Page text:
In this drought year of 2018, with the wine-grape harvest now well under way in warmer regions and for earlier-ripening varieties, there are some happy stories, but the bad news – and there’s plenty of it – is very depressing.
Official mid-January crop estimates had been revised down from those made at the end of November 2017, when widespread cooler weather and some showers had given room for a little more hope. I remember Eben Sadie saying to me around then that his Swartland vineyards were looking fairly promising – if there would be just a little more rain. Instead, warmth and dryness characterised December and January. And since that mid-January estimate, there has been some great heat in many parts. Now, north of Malmesbury, says Sadie, there is devastation.
Last week I rustled up a few comments from areas that were already harvesting, for a piece on the drought for World of Fine Wine. A repeated observation was that things were looking worse than expected. The impact of the drought has been all the greater because it is in its third year. As Rosa Kruger told me, what reserves the vines had managed to keep and maintain are now exhausted.
Dryland areas like the Swartland (and dryland-farmed vineyards in other areas, like Paarl) have been hardest hit, given the low rainfall, as well as regions like Olifants River which depend almost totally on irrigation from the huge dams for its bulk-wine production. Nearly everywhere, water quotas have been cut, but nowhere more so than Olifants River, where farmers got no more than 17% of their usual quota. Cruel choices had to be made about which vineyards to keep alive, and which to abandon. I’ve heard reports of many, many vines up the West Coast, especially around Vredendal, just dying – not just with burnt leaves and withered crops not worth picking, but dead.
The Swartland looks likely to be down, in general, 30-40% at least. The photo alongside (by Jaco Engelbecht – visualviticulture.co.za) shows an extreme there. There are, of course, some site-specific differences – and variety-specific differences too: chenin is faring a little better than semillon in the area often called Skurfberg, in the hills of the Olifants River region, for example: the yield of one semillon vineyard there was reduced by some 80% from normal. But at Lukas van Loggerenberg’s old chenin vineyard in Paarl, despite much expensive and loving tending, the already small yield was down by half (by weight), and then the berries were thick-skinned and dry.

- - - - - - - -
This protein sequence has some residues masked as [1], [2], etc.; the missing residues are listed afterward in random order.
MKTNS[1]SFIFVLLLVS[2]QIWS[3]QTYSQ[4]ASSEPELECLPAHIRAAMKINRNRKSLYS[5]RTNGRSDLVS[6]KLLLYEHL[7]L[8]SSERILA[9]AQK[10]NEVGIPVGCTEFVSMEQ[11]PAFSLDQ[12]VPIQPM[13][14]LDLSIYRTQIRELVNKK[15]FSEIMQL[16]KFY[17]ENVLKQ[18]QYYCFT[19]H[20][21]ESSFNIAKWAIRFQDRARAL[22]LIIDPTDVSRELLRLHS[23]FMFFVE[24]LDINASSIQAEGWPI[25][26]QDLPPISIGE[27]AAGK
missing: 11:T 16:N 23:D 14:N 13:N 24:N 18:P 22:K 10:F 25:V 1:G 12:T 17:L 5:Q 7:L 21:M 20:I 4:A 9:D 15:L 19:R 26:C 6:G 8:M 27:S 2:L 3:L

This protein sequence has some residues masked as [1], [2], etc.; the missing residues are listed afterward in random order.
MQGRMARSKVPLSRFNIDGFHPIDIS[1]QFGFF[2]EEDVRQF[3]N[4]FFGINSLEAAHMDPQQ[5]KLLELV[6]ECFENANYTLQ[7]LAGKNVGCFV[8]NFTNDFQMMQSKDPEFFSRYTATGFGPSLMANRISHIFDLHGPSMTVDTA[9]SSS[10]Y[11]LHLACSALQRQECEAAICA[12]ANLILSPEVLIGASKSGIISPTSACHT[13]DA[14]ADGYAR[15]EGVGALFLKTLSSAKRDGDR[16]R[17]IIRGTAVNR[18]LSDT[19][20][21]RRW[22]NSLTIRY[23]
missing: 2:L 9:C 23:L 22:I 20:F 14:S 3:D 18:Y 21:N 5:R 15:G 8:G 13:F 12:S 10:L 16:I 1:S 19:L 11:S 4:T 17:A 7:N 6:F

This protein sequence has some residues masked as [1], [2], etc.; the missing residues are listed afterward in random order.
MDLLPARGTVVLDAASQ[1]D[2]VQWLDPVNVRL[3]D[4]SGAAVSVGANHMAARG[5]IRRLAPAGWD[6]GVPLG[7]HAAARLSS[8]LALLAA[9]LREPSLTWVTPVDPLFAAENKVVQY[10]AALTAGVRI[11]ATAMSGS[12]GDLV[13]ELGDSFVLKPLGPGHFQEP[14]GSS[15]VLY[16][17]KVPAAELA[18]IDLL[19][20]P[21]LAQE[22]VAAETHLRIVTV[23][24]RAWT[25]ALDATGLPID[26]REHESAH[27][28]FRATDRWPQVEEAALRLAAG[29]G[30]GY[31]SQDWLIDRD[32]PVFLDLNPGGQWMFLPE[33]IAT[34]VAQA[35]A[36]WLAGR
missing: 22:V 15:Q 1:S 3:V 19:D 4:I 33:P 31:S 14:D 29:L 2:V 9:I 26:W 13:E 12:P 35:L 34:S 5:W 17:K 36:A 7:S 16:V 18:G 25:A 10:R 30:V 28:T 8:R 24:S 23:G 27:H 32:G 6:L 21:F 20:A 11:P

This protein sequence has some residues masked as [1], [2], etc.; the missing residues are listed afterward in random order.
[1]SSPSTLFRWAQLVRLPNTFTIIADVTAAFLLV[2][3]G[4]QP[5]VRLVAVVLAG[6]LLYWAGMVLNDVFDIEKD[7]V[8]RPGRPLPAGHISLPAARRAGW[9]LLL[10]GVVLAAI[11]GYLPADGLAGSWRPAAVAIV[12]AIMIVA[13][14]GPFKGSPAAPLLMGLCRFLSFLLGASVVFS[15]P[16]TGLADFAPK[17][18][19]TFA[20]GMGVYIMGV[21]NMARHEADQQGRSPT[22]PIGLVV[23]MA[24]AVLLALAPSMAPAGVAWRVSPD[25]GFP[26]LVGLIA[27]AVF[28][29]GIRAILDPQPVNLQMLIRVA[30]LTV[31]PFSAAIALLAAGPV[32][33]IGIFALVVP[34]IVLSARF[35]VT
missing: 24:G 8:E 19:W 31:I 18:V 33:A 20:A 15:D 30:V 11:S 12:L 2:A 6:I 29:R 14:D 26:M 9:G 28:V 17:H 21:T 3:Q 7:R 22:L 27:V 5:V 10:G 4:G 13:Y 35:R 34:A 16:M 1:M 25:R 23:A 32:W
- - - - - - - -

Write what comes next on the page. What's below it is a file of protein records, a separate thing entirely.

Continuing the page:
Ripening is very uneven in many parts, so rigorous selection of the already small harvest will have to be made by those ambitious for high quality.
If Olifants River is suffering most, elsewhere too (apart from the Orange River, apparently) farmers are having to grapple with reduced water. Viticulturist Marko Roux tweeted a few days back: “No more water to be released into Berg River from today – farmers on their own now – >80% of crop still out hanging!”
The theme of “worse than expected” continued when I spoke to important Robertson farm Ernst Bruwer in Robertson (himself a supplier of grapes to some big names – and to his wife Nina-Mari Bruwer, whose maiden release of Mont Blois chenin, chardonnay and muscadel was a fine success story last year). He reported sunburnt leaves and dry grapes and the likelihood of a crop reduction of around 20% – but then a day later, as he heard from more harvesting farmers, he said the figure was likely to be more likely 25-30%; acids are low and ripening uneven.
Stellenbosch is not yet harvesting much, and is hopeful that things will not be down much, as irrigation has continued to be possible, though often on a lesser scale. Chardonnay deliveries to DeMorgenzon have, though, been down 15-30%, says winemaker Carl van der Merwe. But generally, he says, Stellenbosch vines are mostly looking good, despite water reductions. (I must say that I had been suprised to realise this year just how many Stellenbosch dams were full of water pumped in from Theewaterskloof, and not from local catchments, as I’d naively thought.) Chris Williams of Meerlust confirms that all is looking good there – partly thanks to their large dam.
The harvest has a long time to go for cooler areas and later-ripening grapes. We must hope that the worst news is largely behind us.
- Tim James is one of South Africa’s leading wine commentators, contributing to various local and international wine publications. He is a taster (and associate editor) for Platter’s. His book Wines of South Africa – Tradition and Revolution appeared in 2013.